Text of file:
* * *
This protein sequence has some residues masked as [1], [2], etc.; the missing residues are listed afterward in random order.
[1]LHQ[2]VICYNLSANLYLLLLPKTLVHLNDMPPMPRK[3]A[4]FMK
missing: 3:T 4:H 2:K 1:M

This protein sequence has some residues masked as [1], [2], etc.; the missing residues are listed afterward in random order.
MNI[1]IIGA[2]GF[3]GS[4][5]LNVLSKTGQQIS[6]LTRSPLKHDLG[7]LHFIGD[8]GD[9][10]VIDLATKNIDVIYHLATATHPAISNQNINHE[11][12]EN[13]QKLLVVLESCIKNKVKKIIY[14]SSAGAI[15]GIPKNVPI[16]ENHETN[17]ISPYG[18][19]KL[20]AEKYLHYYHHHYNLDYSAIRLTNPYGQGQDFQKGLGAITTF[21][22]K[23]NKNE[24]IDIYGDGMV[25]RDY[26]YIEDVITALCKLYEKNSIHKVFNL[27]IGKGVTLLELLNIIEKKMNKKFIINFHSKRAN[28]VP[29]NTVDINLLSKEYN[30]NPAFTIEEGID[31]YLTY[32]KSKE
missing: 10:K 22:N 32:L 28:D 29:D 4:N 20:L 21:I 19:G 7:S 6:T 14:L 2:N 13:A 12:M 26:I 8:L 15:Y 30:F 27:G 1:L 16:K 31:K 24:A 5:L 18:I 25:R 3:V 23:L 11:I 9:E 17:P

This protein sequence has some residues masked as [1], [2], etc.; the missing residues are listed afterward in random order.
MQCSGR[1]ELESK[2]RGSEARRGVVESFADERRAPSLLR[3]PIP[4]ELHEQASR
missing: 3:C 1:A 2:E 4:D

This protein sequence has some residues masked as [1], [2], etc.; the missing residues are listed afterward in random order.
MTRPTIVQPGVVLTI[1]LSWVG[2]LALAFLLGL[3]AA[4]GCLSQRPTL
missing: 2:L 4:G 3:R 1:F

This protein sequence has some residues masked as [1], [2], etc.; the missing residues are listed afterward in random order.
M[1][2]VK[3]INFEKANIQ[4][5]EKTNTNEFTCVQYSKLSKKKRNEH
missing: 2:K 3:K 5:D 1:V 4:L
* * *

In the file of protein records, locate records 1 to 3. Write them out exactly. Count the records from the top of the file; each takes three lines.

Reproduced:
This protein sequence has some residues masked as [1], [2], etc.; the missing residues are listed afterward in random order.
[1]LHQ[2]VICYNLSANLYLLLLPKTLVHLNDMPPMPRK[3]A[4]FMK
missing: 3:T 4:H 2:K 1:M

This protein sequence has some residues masked as [1], [2], etc.; the missing residues are listed afterward in random order.
MNI[1]IIGA[2]GF[3]GS[4][5]LNVLSKTGQQIS[6]LTRSPLKHDLG[7]LHFIGD[8]GD[9][10]VIDLATKNIDVIYHLATATHPAISNQNINHE[11][12]EN[13]QKLLVVLESCIKNKVKKIIY[14]SSAGAI[15]GIPKNVPI[16]ENHETN[17]ISPYG[18][19]KL[20]AEKYLHYYHHHYNLDYSAIRLTNPYGQGQDFQKGLGAITTF[21][22]K[23]NKNE[24]IDIYGDGMV[25]RDY[26]YIEDVITALCKLYEKNSIHKVFNL[27]IGKGVTLLELLNIIEKKMNKKFIINFHSKRAN[28]VP[29]NTVDINLLSKEYN[30]NPAFTIEEGID[31]YLTY[32]KSKE
missing: 10:K 22:N 32:L 28:D 29:D 4:N 20:L 21:I 19:G 7:S 6:T 14:L 2:N 13:A 12:M 26:I 8:L 15:Y 30:F 27:G 1:L 16:K 31:K 24:A 5:L 18:I 25:R 3:V 23:L 11:I 9:E 17:P

This protein sequence has some residues masked as [1], [2], etc.; the missing residues are listed afterward in random order.
MQCSGR[1]ELESK[2]RGSEARRGVVESFADERRAPSLLR[3]PIP[4]ELHEQASR
missing: 3:C 1:A 2:E 4:D